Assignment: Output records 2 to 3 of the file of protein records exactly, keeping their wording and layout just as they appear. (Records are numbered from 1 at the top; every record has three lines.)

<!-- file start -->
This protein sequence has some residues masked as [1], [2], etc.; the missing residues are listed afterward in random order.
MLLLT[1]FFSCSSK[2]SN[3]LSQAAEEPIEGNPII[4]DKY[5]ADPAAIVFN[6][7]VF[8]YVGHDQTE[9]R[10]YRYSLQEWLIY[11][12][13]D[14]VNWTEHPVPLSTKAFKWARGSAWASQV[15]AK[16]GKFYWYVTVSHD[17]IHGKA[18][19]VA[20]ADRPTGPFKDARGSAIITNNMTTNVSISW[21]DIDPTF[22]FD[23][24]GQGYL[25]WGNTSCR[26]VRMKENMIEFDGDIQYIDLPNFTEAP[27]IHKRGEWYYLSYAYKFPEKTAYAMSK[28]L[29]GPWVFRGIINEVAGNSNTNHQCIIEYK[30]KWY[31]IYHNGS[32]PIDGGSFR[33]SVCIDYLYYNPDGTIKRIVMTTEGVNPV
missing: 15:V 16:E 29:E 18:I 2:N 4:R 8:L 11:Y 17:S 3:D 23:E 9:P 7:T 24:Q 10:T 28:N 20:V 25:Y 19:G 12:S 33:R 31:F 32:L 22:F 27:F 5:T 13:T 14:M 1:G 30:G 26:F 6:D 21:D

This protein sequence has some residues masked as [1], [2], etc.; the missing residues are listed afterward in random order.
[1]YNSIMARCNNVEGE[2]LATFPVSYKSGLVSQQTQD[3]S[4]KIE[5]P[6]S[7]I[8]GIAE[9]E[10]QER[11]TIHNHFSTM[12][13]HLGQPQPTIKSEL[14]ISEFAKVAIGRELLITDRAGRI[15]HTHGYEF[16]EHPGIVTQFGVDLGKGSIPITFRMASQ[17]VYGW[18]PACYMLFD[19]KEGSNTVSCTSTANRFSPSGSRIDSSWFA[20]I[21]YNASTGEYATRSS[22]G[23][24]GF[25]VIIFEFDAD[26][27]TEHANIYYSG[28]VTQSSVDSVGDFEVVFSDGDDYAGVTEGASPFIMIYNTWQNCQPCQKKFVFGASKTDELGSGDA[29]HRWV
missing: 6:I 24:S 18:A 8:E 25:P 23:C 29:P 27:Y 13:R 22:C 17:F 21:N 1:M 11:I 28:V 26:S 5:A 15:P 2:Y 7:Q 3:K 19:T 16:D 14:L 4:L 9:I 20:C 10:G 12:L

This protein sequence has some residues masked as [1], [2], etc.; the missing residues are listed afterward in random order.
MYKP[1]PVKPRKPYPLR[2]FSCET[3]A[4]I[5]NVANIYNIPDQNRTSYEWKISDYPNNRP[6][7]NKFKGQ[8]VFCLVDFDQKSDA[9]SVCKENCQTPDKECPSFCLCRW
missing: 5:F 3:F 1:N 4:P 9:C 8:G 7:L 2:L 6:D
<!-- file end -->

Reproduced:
This protein sequence has some residues masked as [1], [2], etc.; the missing residues are listed afterward in random order.
[1]YNSIMARCNNVEGE[2]LATFPVSYKSGLVSQQTQD[3]S[4]KIE[5]P[6]S[7]I[8]GIAE[9]E[10]QER[11]TIHNHFSTM[12][13]HLGQPQPTIKSEL[14]ISEFAKVAIGRELLITDRAGRI[15]HTHGYEF[16]EHPGIVTQFGVDLGKGSIPITFRMASQ[17]VYGW[18]PACYMLFD[19]KEGSNTVSCTSTANRFSPSGSRIDSSWFA[20]I[21]YNASTGEYATRSS[22]G[23][24]GF[25]VIIFEFDAD[26][27]TEHANIYYSG[28]VTQSSVDSVGDFEVVFSDGDDYAGVTEGASPFIMIYNTWQNCQPCQKKFVFGASKTDELGSGDA[29]HRWV
missing: 6:I 24:S 18:A 8:E 25:P 23:C 29:P 27:Y 13:R 22:C 17:F 21:N 1:M 11:I 28:V 26:S 5:A 15:P 2:Y 7:Q 3:K 19:T 16:D 14:L 4:L 9:I 20:C 10:G 12:L

This protein sequence has some residues masked as [1], [2], etc.; the missing residues are listed afterward in random order.
MYKP[1]PVKPRKPYPLR[2]FSCET[3]A[4]I[5]NVANIYNIPDQNRTSYEWKISDYPNNRP[6][7]NKFKGQ[8]VFCLVDFDQKSDA[9]SVCKENCQTPDKECPSFCLCRW
missing: 5:F 3:F 1:N 4:P 9:C 8:G 7:L 2:L 6:D